By Mindy Spatt
The CPUC will vote on Thursday, Dec. 19 on a proposal to fine PG&E $17 million for doctoring pipeline safety records, which is certainly appropriate. TURN wants to see the Commission throw the book at PG&E- not only did PG&E supply incorrect information to the Commission regarding seam welds on a major gas transmission line not far from San Bruno, information that the CPUC based approval of pressure levels on. But after PG&E discovered the error, it covered up the problem rather than admitting it.
You might think PG&E would, at the very least, tell the CPUC that its crucial decision on appropriate pressure levels for Line 147 was based on incorrect information from PG&E. But you’d be wrong. Instead of immediately fixing the problem, PG&E sat on the error for over 8 months. Even then, rather than fess up, PG&E tried to sneak a change into the previous CPUC records of the case without anyone noticing.
There’s no question that PG&E should be sanctioned big time for this error, which was compounded by months of inaction. PG&E knew full well that in determining the maximum operating pressure for the line the Commission had relied on data submitted by PG&E, including a report on the pipeline’s features.
By suppressing this information for months while the erroneous pressure determination continued in effect, PG&E effectively misled the CPUC, the parties the pipeline safety proceedings and the public into believing in the accuracy of pipeline reports PG&E knew to be wrong. And don’t think PG&E ever actually admitted the mistake. Instead, PG&E tried to surreptitiously go back and doctor previously filed materials.
Kirk Johnson, a PG&E Vice President who is likely paid a million plus per year, admitted he was notified way before the Commission was. And despite the fact that Mr. Johnson a had testified under oath that PG&E had validated the information it had provided to the Commission through records review, he did nothing to correct the record.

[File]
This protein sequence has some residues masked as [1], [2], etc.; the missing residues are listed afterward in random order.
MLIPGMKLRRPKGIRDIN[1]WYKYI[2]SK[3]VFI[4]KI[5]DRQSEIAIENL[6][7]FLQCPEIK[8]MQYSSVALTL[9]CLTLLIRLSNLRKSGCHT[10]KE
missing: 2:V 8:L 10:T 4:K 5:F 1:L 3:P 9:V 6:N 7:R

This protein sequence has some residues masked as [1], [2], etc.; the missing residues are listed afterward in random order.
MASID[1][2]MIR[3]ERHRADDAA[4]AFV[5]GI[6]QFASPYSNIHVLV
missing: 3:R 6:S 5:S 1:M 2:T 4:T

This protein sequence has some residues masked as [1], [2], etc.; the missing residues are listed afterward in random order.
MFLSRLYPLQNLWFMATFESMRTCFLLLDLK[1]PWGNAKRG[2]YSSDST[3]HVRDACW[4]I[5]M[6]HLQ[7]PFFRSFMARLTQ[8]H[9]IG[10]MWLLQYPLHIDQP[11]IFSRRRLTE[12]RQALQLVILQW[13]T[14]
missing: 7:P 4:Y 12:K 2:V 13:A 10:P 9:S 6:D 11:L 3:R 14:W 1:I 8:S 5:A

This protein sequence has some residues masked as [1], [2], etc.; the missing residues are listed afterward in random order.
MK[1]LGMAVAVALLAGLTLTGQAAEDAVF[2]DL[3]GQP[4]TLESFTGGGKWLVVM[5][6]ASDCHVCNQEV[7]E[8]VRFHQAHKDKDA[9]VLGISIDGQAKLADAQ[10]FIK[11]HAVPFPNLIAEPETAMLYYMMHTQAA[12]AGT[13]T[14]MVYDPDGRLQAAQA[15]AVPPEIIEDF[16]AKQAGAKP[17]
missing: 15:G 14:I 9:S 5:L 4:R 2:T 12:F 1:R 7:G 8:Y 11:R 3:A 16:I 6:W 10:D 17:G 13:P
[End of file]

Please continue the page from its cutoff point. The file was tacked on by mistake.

Since this flagrant attempt to trick the Commission and the public came to light, PG&E has never explained why it took more than eight months to report the error – even as it was publicly proclaiming a new and more serious approach to safety.
These violations are extremely serious and warrant the maximum fine. By not correcting the record, PG&E allowed the CPUC to continue to believe that it had established the MAOP for Line 147 at the correct level, even though management at PG&E knew that the MAOP needed to be reduced. It is sadly typical of PG&E that it was apparently more concerned with how admitting the mistake would look than how it would impact customers, their safety, or the Commission’s authority.
Rather than repent, PG&E has prevaricated, insisting that this was a minor error of no import, which may be what inspired Commissioner Ferron to propose the maximum penalty of $17 million in fines. TURN hopes a majority of the Commissioners will approve Ferron’s proposal. For PG&E to be deceiving the CPUC and doctoring pipeline safety records this long after the San Bruno explosion is truly unacceptable.